“What the industry doesn’t seem to realise is that sustainability is all about managing resources efficiently — nothing goes to waste — and taking up the mantle of responsible sourcing of all materials,” Hickson emphasises.
“We’ve got to go beyond the incremental changes to transformational changes. Sustainability involves four Es: energy, environment, economy and ethics. Event organisers, MICE operators, suppliers and consumers need to take all those into account.”
Leading by example
Singapore’s Marina Bay Sands (MBS) was Southeast Asia’s first MICE facility to obtain the ISO 20121 Sustainable Events Management System certification in 2014.
This year, Sands Expo and Convention Centre achieved the LEED (Leadership in Energy and Environmental Design) Platinum accolade for pioneering a number of sustainable initiatives.
MBS also formed a partnership with the World Wide Fund for Nature (WWF) in Singapore in 2017, focusing on responsibly-sourced seafood.
Two years on, MBS says it is more than half way towards achieving its 2020 target of procuring 50 per cent of its total seafood from responsible sources, as well as supporting four aquaculture farms.
“Our goal is to initiate a transformation in the seafood value chain. We have the ability to create an impact because MBS procures a large volume,” says Kevin Teng, executive director of development and sustainability at MBS.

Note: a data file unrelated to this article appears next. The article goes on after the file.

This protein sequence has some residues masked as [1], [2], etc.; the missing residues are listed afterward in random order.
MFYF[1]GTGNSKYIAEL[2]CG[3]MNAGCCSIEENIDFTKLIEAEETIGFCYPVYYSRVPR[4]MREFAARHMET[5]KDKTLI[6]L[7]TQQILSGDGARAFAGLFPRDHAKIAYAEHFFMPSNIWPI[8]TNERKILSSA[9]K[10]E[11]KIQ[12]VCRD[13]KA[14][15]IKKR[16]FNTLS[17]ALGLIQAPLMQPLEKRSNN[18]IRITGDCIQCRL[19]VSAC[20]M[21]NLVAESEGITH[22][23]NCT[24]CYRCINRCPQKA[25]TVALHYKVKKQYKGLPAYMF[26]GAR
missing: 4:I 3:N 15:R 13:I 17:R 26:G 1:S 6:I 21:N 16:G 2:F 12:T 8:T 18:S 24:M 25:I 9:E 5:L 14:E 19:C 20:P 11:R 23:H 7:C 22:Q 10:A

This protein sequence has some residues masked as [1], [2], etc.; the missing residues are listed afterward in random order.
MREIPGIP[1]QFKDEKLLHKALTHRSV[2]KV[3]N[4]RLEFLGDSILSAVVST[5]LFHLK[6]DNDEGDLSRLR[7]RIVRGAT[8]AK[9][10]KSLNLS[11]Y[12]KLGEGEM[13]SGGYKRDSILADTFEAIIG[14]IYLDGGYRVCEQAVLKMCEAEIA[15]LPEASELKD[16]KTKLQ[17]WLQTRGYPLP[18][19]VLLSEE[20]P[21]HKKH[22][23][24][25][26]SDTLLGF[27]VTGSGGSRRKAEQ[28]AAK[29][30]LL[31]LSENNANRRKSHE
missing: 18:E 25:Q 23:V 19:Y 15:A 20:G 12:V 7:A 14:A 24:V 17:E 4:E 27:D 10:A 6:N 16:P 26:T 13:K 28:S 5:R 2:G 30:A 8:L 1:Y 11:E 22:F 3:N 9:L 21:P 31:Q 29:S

“By setting targets and developing strategies and policies around responsible sourcing, we are doing our part in improving the ecological conditions of fisheries and marine biodiversity, as well as the communities that live and work within the industry.”
In June, ICC Sydney was recognised by UFI for its ‘pioneering sustainable practices’, in line with the UN’s Sustainable Development Goals. A culinary programme, based on a New South Wales-focused supply chain, and the venue’s launch of the first Reconciliation Action Plan in an Australian convention centre to celebrate Australia’s First Nations people, were singled out.
“Since the introduction [of our Reconciliation Action Plan] we have provided cultural education training for team members in partnership with Eora College and launched a pre-employment programme to provide work experience and a pathway to employment for First Nations students,” says Geoff Donaghy, CEO of ICC Sydney.